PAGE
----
Call monetization is one of the most exciting areas of local advertising I’m watching. For those unfamiliar, this is like search advertising but instead of clicks, the lead form is a phone call. As I’ve written in the past, the call is no longer the unsexy cousin of the click.
This has taken off in the smartphone era where the search device and the phone are fused. And lots of local advertisers want phone calls according to BIA/Kelsey data. This has been covered in a few past columns, but recently took an intriguing step in the unlikeliest of places.
I’m referring to OSX Yosemite’s “Continuity” feature. Announced at WWDC in June and launched last month, it has received surprisingly little media attention in general and zero coverage for its implications for call monetization. But it could be a glimpse into the sector’s future.
In short, Continuity lets you answer an incoming call to your iphone on your Mac. More importantly, it lets you launch a phone call from the desktop. Your mobile minutes are used and it’s treated just like an iPhone call but through FaceTime, using the computer’s mic for voice input.
Why would you want to make a call from the desktop? In many cases it’s extraneous; Apple appeals to our inner sloth in highlighting its selling point as not having to get up to answer your iPhone on the other side of the room. But the real play could be desktop local search.
In other words, when web searching (compatible on Safari only), any phone number that shows up — in local search results, Yelp reviews, etc. — is now linked to make a phone call in this fashion. Just click the number, agree that you want to call the business, and it will start dialing.
What this essentially does is hyperlink phone numbers in desktop web search the same way smartphones do. And just like smartphones have boosted search-initiated call volume to businesses — due to an easier handoff from search to call — Continuity could do the same on the desktop.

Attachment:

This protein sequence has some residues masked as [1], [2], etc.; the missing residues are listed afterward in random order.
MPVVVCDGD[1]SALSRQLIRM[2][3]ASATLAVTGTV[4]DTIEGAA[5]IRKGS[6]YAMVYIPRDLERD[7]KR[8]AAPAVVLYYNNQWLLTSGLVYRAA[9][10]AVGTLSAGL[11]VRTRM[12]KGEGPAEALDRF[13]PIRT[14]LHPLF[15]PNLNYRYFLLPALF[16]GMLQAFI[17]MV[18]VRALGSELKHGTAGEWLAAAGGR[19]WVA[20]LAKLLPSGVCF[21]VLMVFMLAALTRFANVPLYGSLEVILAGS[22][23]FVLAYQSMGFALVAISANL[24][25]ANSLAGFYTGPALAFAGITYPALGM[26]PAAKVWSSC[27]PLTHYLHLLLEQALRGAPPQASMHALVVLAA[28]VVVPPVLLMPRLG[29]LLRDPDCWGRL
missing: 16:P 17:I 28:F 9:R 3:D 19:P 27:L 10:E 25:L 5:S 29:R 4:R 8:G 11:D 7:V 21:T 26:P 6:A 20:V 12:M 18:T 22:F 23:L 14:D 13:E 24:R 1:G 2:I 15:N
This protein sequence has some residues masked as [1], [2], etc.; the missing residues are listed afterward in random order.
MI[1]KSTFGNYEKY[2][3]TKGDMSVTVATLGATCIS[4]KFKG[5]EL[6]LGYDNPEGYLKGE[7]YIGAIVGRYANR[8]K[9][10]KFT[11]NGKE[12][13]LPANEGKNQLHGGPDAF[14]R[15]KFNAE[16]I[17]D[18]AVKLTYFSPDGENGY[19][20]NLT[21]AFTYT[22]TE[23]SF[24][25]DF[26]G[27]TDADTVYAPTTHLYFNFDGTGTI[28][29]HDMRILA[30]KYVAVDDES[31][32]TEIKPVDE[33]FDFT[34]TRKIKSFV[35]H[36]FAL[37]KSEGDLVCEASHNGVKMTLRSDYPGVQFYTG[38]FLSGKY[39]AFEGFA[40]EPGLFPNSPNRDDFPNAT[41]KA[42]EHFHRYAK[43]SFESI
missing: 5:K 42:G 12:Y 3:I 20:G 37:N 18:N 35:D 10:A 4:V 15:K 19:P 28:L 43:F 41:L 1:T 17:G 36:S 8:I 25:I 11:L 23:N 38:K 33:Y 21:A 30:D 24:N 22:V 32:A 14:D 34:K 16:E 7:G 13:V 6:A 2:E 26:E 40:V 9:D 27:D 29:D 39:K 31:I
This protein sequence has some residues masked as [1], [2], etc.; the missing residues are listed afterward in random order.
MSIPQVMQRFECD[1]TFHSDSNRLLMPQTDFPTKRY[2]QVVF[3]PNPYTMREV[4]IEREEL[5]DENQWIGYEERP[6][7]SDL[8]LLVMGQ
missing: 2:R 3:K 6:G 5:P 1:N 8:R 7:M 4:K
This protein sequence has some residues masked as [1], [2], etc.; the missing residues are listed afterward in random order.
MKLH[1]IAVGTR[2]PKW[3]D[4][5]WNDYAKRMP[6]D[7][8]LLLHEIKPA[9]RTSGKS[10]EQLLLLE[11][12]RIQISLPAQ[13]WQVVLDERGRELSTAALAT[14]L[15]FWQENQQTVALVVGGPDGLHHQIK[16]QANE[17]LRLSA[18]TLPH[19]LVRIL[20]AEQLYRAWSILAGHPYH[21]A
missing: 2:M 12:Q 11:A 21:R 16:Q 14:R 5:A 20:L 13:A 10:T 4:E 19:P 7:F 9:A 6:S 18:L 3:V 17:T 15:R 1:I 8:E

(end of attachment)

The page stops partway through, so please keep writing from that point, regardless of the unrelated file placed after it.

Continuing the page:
As background, the physical separation of PC and phone has long been a gating factor in desktop pay-per-call ad models. Not only is Continuity a possible way to get over that hump, but it opens up an entirely new world of monetizable ad inventory on the desktop web, at least within Safari.
Put another way, wherever a phone number shows up, it’s now an opportunity to drive a trackable call to a local business (or national call center). The question is, who will own that ad inventory. The scary thought is that it could be Apple, and thus potentially could be iAd’s unintended killer app.
That could involve Apple driving calls to businesses for free, with premium upsells such as highlighting phone numbers, or call analytics. Or could that inventory ownership more complicated (sounds familiar)? Can Apple monetize Continuity-based calls launched from within Yelp or Google?
Speaking of Google, I predict it will put more muscle behind a Continuity-like feature that will link the Chrome browser and Android smartphones. It has more users on both platforms than Safari and iOS respectively. And it’s a company that’s already well-established in the pay-per-call world.
The bottom line is that Continuity and its implications for pay-per-call are my speculation alone, and hardly a silver bullet. It would need to scale beyond Safari/iOS, and it there would need be more of a cultural acclimation — which is already somewhat underway — to speak into the nebulous glow of your laptop.
Personally, I don’t believe Apple will monetize this. Just like I argued for its mapping moves, it’s not a play at local ad dollars, but to embolden positioning in the much larger game of selling iThings. That’s its core (and massively profitable) business where all other roads lead.
Either way, what Continuity does accomplish is a model and a glimpse into the future of telephony. And with that, the future of pay-per-call, call tracking, call analytics and all the components of the unsexy but vastly lucrative ($65B) call monetization space. Okay, that is sexy.
Michael Boland is chief analyst and VP of content at BIA/Kelsey. Previously, he was a tech journalist for Forbes, Red Herring, Business 2.0, and other outlets.